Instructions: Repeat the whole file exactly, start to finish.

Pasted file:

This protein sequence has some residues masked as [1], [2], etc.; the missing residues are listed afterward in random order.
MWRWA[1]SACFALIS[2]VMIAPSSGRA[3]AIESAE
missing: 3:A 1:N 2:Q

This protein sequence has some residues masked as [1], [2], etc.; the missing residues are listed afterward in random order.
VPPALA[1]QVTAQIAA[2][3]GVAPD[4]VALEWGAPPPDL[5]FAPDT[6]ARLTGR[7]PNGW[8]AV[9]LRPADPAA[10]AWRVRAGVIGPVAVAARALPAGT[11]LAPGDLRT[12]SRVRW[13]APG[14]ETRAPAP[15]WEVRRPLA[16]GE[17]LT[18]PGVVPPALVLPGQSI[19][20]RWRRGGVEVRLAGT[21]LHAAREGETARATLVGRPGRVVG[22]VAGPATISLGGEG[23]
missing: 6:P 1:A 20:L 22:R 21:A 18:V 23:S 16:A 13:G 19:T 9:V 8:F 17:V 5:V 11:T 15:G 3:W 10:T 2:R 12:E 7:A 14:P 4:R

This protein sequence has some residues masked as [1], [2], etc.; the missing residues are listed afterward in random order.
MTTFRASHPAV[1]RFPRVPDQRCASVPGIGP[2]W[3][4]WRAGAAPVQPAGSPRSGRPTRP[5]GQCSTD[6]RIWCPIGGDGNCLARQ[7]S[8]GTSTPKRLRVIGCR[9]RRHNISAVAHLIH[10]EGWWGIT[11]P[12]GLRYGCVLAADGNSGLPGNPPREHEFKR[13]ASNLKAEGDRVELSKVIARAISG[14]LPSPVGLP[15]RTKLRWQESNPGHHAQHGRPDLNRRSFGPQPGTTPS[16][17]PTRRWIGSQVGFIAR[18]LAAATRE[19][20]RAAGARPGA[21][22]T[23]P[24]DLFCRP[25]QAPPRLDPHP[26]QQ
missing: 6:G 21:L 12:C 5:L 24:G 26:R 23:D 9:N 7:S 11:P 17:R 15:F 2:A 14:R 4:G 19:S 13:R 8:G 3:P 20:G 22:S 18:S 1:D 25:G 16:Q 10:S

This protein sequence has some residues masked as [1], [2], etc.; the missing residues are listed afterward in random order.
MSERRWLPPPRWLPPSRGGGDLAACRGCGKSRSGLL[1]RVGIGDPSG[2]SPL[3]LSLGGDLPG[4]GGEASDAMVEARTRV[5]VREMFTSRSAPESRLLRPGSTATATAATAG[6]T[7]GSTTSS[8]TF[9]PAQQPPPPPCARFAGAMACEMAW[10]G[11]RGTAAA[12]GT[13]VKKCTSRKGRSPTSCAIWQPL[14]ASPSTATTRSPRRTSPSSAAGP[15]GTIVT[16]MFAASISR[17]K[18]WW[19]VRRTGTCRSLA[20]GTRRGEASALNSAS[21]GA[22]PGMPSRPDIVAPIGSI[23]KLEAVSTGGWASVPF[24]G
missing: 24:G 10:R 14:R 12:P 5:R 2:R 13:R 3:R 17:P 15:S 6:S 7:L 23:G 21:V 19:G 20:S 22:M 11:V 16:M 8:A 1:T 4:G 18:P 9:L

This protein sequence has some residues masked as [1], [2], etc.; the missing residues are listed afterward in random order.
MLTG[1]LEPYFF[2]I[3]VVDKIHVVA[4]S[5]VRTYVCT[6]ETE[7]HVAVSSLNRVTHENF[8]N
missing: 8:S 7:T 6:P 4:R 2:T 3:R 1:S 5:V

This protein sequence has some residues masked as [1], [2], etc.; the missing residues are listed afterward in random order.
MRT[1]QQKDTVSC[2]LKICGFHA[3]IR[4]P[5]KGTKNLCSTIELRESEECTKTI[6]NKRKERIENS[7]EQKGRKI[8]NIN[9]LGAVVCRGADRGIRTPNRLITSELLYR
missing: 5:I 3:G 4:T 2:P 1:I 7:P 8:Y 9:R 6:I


This protein sequence has some residues masked as [1], [2], etc.; the missing residues are listed afterward in random order.
MWRWA[1]SACFALIS[2]VMIAPSSGRA[3]AIESAE
missing: 3:A 1:N 2:Q

This protein sequence has some residues masked as [1], [2], etc.; the missing residues are listed afterward in random order.
VPPALA[1]QVTAQIAA[2][3]GVAPD[4]VALEWGAPPPDL[5]FAPDT[6]ARLTGR[7]PNGW[8]AV[9]LRPADPAA[10]AWRVRAGVIGPVAVAARALPAGT[11]LAPGDLRT[12]SRVRW[13]APG[14]ETRAPAP[15]WEVRRPLA[16]GE[17]LT[18]PGVVPPALVLPGQSI[19][20]RWRRGGVEVRLAGT[21]LHAAREGETARATLVGRPGRVVG[22]VAGPATISLGGEG[23]
missing: 6:P 1:A 20:L 22:R 21:A 18:V 23:S 16:A 13:G 19:T 9:V 8:F 17:V 5:V 11:T 15:G 3:W 10:T 2:R 12:E 7:A 14:P 4:R

This protein sequence has some residues masked as [1], [2], etc.; the missing residues are listed afterward in random order.
MTTFRASHPAV[1]RFPRVPDQRCASVPGIGP[2]W[3][4]WRAGAAPVQPAGSPRSGRPTRP[5]GQCSTD[6]RIWCPIGGDGNCLARQ[7]S[8]GTSTPKRLRVIGCR[9]RRHNISAVAHLIH[10]EGWWGIT[11]P[12]GLRYGCVLAADGNSGLPGNPPREHEFKR[13]ASNLKAEGDRVELSKVIARAISG[14]LPSPVGLP[15]RTKLRWQESNPGHHAQHGRPDLNRRSFGPQPGTTPS[16][17]PTRRWIGSQVGFIAR[18]LAAATRE[19][20]RAAGARPGA[21][22]T[23]P[24]DLFCRP[25]QAPPRLDPHP[26]QQ
missing: 6:G 21:L 12:C 5:L 24:G 26:R 23:D 9:N 7:S 11:P 17:R 15:F 2:A 14:R 4:G 19:S 13:R 8:G 3:P 20:G 22:S 18:S 1:D 25:G 16:Q 10:S

This protein sequence has some residues masked as [1], [2], etc.; the missing residues are listed afterward in random order.
MSERRWLPPPRWLPPSRGGGDLAACRGCGKSRSGLL[1]RVGIGDPSG[2]SPL[3]LSLGGDLPG[4]GGEASDAMVEARTRV[5]VREMFTSRSAPESRLLRPGSTATATAATAG[6]T[7]GSTTSS[8]TF[9]PAQQPPPPPCARFAGAMACEMAW[10]G[11]RGTAAA[12]GT[13]VKKCTSRKGRSPTSCAIWQPL[14]ASPSTATTRSPRRTSPSSAAGP[15]GTIVT[16]MFAASISR[17]K[18]WW[19]VRRTGTCRSLA[20]GTRRGEASALNSAS[21]GA[22]PGMPSRPDIVAPIGSI[23]KLEAVSTGGWASVPF[24]G
missing: 24:G 10:R 14:R 12:P 5:R 2:R 13:R 3:R 17:P 15:S 6:S 7:L 23:G 21:V 19:G 20:S 22:M 11:V 16:M 8:A 1:T 4:G 18:P 9:L

This protein sequence has some residues masked as [1], [2], etc.; the missing residues are listed afterward in random order.
MLTG[1]LEPYFF[2]I[3]VVDKIHVVA[4]S[5]VRTYVCT[6]ETE[7]HVAVSSLNRVTHENF[8]N
missing: 8:S 7:T 6:P 4:R 2:T 3:R 1:S 5:V

This protein sequence has some residues masked as [1], [2], etc.; the missing residues are listed afterward in random order.
MRT[1]QQKDTVSC[2]LKICGFHA[3]IR[4]P[5]KGTKNLCSTIELRESEECTKTI[6]NKRKERIENS[7]EQKGRKI[8]NIN[9]LGAVVCRGADRGIRTPNRLITSELLYR
missing: 5:I 3:G 4:T 2:P 1:I 7:P 8:Y 9:R 6:I